A minimum-error, energy-constrained neural code is an instantaneous-rate code
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Sensory neurons code information about stimuli in their sequence of action potentials (spikes). Intuitively, the spikes should represent stimuli with high fidelity. However, generating and propagating spikes is a metabolically expensive process. It is therefore likely that neural codes have been selected to balance energy expenditure against encoding error. Our recently proposed optimal, energy-constrained neural coder (Jones et al. Frontiers in Computational Neuroscience, 9, 61 2015) postulates that neurons time spikes to minimize the trade-off between stimulus reconstruction error and expended energy by adjusting the spike threshold using a simple dynamic threshold. Here, we show that this proposed coding scheme is related to existing coding schemes, such as rate and temporal codes. We derive an instantaneous rate coder and show that the spike-rate depends on the signal and its derivative. In the limit of high spike rates the spike train maximizes fidelity given an energy constraint (average spike-rate), and the predicted interspike intervals are identical to those generated by our existing optimal coding neuron. The instantaneous rate coder is shown to closely match the spike-rates recorded from P-type primary afferents in weakly electric fish. In particular, the coder is a predictor of the peristimulus time histogram (PSTH). When tested against in vitro cortical pyramidal neuron recordings, the instantaneous spike-rate approximates DC step inputs, matching both the average spike-rate and the time-to-first-spike (a simple temporal code). Overall, the instantaneous rate coder relates optimal, energy-constrained encoding to the concepts of rate-coding and temporal-coding, suggesting a possible unifying principle of neural encoding of sensory signals.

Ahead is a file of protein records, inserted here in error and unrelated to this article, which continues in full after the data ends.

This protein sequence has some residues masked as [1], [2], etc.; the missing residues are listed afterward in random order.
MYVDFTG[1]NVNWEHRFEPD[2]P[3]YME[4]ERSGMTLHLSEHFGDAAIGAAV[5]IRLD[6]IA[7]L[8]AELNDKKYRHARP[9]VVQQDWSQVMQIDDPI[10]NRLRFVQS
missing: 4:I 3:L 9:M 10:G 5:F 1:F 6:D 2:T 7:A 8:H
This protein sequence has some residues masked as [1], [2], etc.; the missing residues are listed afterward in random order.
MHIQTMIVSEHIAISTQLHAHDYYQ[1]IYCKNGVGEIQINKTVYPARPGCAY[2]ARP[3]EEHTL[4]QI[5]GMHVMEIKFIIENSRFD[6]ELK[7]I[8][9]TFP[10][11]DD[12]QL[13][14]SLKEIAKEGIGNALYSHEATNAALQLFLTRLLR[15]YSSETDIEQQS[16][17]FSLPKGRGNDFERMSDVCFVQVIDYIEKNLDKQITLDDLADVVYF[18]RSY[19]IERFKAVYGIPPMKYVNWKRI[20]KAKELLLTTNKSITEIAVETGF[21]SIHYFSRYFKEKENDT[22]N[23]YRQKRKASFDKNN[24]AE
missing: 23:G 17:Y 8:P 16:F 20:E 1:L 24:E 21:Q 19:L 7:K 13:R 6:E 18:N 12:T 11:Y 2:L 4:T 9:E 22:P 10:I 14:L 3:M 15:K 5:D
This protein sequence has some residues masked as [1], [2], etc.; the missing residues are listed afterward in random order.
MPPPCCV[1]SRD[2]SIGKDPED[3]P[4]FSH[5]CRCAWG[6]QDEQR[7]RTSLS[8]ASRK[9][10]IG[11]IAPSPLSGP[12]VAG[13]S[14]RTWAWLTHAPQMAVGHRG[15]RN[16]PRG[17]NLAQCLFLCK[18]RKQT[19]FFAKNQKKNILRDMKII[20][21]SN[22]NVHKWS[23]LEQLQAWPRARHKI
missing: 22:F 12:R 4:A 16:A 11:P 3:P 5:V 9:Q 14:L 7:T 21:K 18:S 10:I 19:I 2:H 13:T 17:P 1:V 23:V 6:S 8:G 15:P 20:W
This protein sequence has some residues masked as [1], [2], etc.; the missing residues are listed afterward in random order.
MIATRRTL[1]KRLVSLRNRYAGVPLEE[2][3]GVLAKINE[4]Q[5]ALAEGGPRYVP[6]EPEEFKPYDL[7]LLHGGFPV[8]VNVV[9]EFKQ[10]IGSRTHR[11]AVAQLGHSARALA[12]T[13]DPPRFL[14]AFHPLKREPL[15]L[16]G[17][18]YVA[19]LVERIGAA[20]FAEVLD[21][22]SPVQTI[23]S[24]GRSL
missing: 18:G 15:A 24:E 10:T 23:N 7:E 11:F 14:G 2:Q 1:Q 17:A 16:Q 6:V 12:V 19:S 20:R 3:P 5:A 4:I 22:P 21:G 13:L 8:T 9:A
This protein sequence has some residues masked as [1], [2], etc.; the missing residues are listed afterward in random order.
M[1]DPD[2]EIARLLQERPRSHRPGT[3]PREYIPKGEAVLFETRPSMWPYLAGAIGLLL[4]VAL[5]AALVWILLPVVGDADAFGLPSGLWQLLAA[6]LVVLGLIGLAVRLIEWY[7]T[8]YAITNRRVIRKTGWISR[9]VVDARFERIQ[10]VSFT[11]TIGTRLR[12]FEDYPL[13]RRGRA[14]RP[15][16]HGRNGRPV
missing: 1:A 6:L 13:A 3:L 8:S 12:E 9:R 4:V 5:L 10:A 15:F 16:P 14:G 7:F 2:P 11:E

KeywordsRate coding Temporal coding Instantaneous rate Sensory coding Energy efficient coding
This research was supported by National Science Foundation grants EFRI-BSBA-0938007 and IGERT 0903622, research funds from the College of Engineering, UIUC, Coordinated Science Laboratory, UIUC and the Advanced Digital Sciences Center, Illinois at Singapore. Electric fish data were collected in the laboratory of Mark E. Nelson, UIUC, through the National Institute of Health grant R01MH49242 and National Science Foundation grant IBN-0078206. We gratefully acknowledge the availability of rat cortical pyramidal neuron data in the public domain through the International Neuroinformatics Coordinating Facility.
Compliance with Ethical Standards
All applicable international, national, and/or institutional guidelines for the care and use of animals were followed.
Conflict of interests
The authors declare that they have no conflict of interest.
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